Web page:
In situ high temperature scanning tunneling microscopy of Ni3Al(111) oxidation

We use a high temperature STM with a novel sample holder and environmental cell design that will allow to perform in situ experiments at elevated pressures. The system is connected to an UHV chamber for surface science sample analysis (Low energy Electron Diffraction - LEED, Auger Electron Spectroscopy - AES and surface preparation tools). Figure 1 displays the photograph of the STM system and the attached UHV chamber.

Imaging catalytic processes on surfaces

Making use the capabilities of the above UHV-system, we could monitor the initial steps of the oxidation of the Ni3Al(111) alloy surface at 725-750 K which result in the formation of a one layer thick Al2O3 surface oxide. The properties of this layer and the material transport required for the buildup of the surface oxide layer were studied in detail and Fig. 2 shows the inside cover picture of PCCP of our recently published results [1].

CVD growth of graphene on Cu

We use a home built quartz tube reactor to grow mono- and few-layer g on Cu. Figure 3 shows the reactor setup and the reactor tube with loaded Cu foils on which graphene (g) was grown. Applying thermodynamic considerations enabled us to setup a kinetic model that predicts the growth velocity of single hexagonally shaped graphene islands. Figure 4 displays the image of a CVD grown graphene island on Cu after producing the optical contrast to distinguish between the g covered (orange) and uncovered Cu surface (red).

Moiré patterns of g supported on transition metal (111) surfaces

Supported g on hexagonally ordered transition metal surfaces are of interest because its structural properties. Due to the lattice mismatch of the g layer and the transition metal support, beating frequencies between both lattices appear that lead to the formation of so-called moiré patterns. We provided an analysis capable of predicting possible commensurate cells of moirés on such systems and related it to the properties of diffraction data. Figure 5 shows a the case of two rotated g layers on Cu(111).

Cu faceting under supported g and its effect on freestanding CVD g

We apply for beamtime at the synchrotron light facitlity to perform Low Energy Electron Microscopy (LEEM) and PhotoElectron Emission Microscopy (PEEM) experiments. Figure 6 shows the setup of the Spectroscopic PhotoElectron Emission Microscope (SPELEEM) apparatus. A summary of the capabilities of such an instrument can be found here (

Acquiring so called local area low energy electron diffraction data enables us to assign the striped appearance of the Cu foil underneath CVD grown grapheme to staircase morphology of alternating crystal surfaces (a sequence of (104) and (100) could be assigned qualitatively) and it was verified that the grown g layer follows this morphology in a one-to-one fashion [3]. Local etching of the Cu underneath the grown g layer turns the supported into freestanding graphene. Figure 7 shows a Scanning Electron Microscopy (SEM) of the graphene layer with an etched hole in the Cu foil underneath the free standing graphene film. Contrast enhancement of the SEM image proves that the morphology of the former Cu foil on which the g layer was CVD grown is still imprinted in the graphene film, even in its freestanding state.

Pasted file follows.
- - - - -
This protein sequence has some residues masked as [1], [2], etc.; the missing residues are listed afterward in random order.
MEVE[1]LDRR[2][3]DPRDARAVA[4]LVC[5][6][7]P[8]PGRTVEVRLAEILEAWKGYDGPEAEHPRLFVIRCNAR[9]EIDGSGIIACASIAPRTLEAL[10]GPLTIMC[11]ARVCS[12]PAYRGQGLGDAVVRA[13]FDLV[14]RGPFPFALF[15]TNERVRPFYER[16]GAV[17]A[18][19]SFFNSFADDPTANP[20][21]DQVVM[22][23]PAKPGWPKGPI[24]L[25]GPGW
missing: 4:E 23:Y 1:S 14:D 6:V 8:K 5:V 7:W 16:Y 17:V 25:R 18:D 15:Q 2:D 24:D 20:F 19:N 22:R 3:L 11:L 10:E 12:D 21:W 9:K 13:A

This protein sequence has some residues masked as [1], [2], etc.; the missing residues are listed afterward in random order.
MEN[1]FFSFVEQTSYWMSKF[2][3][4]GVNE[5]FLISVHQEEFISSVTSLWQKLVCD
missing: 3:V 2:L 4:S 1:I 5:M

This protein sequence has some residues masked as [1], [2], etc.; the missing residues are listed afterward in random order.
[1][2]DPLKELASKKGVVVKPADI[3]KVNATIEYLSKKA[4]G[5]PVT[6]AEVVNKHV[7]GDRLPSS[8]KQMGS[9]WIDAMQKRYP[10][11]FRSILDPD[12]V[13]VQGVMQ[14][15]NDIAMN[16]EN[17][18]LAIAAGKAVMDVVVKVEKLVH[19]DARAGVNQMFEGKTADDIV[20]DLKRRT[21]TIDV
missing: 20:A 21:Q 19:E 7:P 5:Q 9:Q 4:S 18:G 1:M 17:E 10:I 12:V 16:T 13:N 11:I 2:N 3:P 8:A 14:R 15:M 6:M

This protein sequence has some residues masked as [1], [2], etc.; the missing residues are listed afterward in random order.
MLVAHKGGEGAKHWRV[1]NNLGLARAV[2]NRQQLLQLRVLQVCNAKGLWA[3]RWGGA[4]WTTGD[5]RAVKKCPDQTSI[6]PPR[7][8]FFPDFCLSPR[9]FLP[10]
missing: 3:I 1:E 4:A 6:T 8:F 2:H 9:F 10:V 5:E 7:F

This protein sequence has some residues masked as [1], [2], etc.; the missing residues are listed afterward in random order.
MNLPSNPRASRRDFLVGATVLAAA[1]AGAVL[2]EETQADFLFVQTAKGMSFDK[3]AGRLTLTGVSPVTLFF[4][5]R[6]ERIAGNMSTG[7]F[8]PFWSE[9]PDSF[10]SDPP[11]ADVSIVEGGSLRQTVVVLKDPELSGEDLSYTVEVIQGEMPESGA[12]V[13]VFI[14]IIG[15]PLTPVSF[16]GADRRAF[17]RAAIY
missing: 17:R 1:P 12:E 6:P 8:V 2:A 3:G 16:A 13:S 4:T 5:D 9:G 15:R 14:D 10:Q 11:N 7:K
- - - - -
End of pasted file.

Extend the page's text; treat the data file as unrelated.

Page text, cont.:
Photoelectron spectroscopy through electron transparent membranes

Sealing a compartment with a leak tight and ultra thin g based membrane allows a new type of so called near ambient pressure XPS: The photoelectrons released from a vacuum incompatible specimen can penetrate the sealing membrane and reach the electron analyzer environment. Figure 8 shows a SEM image of a g membrane on which Au was evaporated on its backside. The Au 4f photoelectron spectrum acquired with local XPS in the ESCAMICROSCOPE at Elettra evidences that the Au 4f electron emission can pass the graphene membrane and reach the analyzer opposite to the Au film [4].

Laboratory based XPS

Our lab based X-ray Photoelectrons Spectroscopy (XPS) system (Leybold LH 10 analyzer) uses a transfer system that allows to insert arbitrary vacuum compatible specimen. The broad spot of a non-monochromatized X-ray tube disperses the ionizing (Mg K or Al K) radiation on a wide area so that low or non conducting samples like technical catalysts and clusters may be investigated. Another advantage of the system is the well characterized transmission function of the analyzer which allows for quantitative XPS analysis. Figure 9 displays the measurement and the preparation chamber of the system, where the sample can be heated and exposed to gases. This is shown in the right upper image of Figure 9. The image below displays a sample holder which can host powder samples in 5 pockets. The system provides XPS, AES and Ion Scattering Spectroscopy (ISS) surface characterization techniques. In several collaborations with partners of the CRC and other groups at TUM, we use the capabilities of the system.


1. Ma X, Günther S. Imaging the confined surface oxidation of Ni3Al(111) by in situ high temperature scanning tunneling microscopy. Physical Chemistry Chemical Physics. 2018;20(34):21844-55.

2. Patrick Z, Xinzhou M, Sebastian G. Indexing moiré patterns of metal-supported graphene and related systems: strategies and pitfalls. New Journal of Physics. 2017;19(1):013015.

3. Kraus J, Boecklein S, Reichelt R, Guenther S, Santos B, Mentes TO, Locatelli A. Towards the perfect graphene membrane? - Improvement and limits during formation of high quality graphene grown on Cu-foils. Carbon. 2013;64:377-90.

4. Kolmakov A, Gregoratti L, Kiskinova M, Günther S. Recent Approaches for Bridging the Pressure Gap in Photoelectron Microspectroscopy. Topics in Catalysis. 2016;59(5):448-68.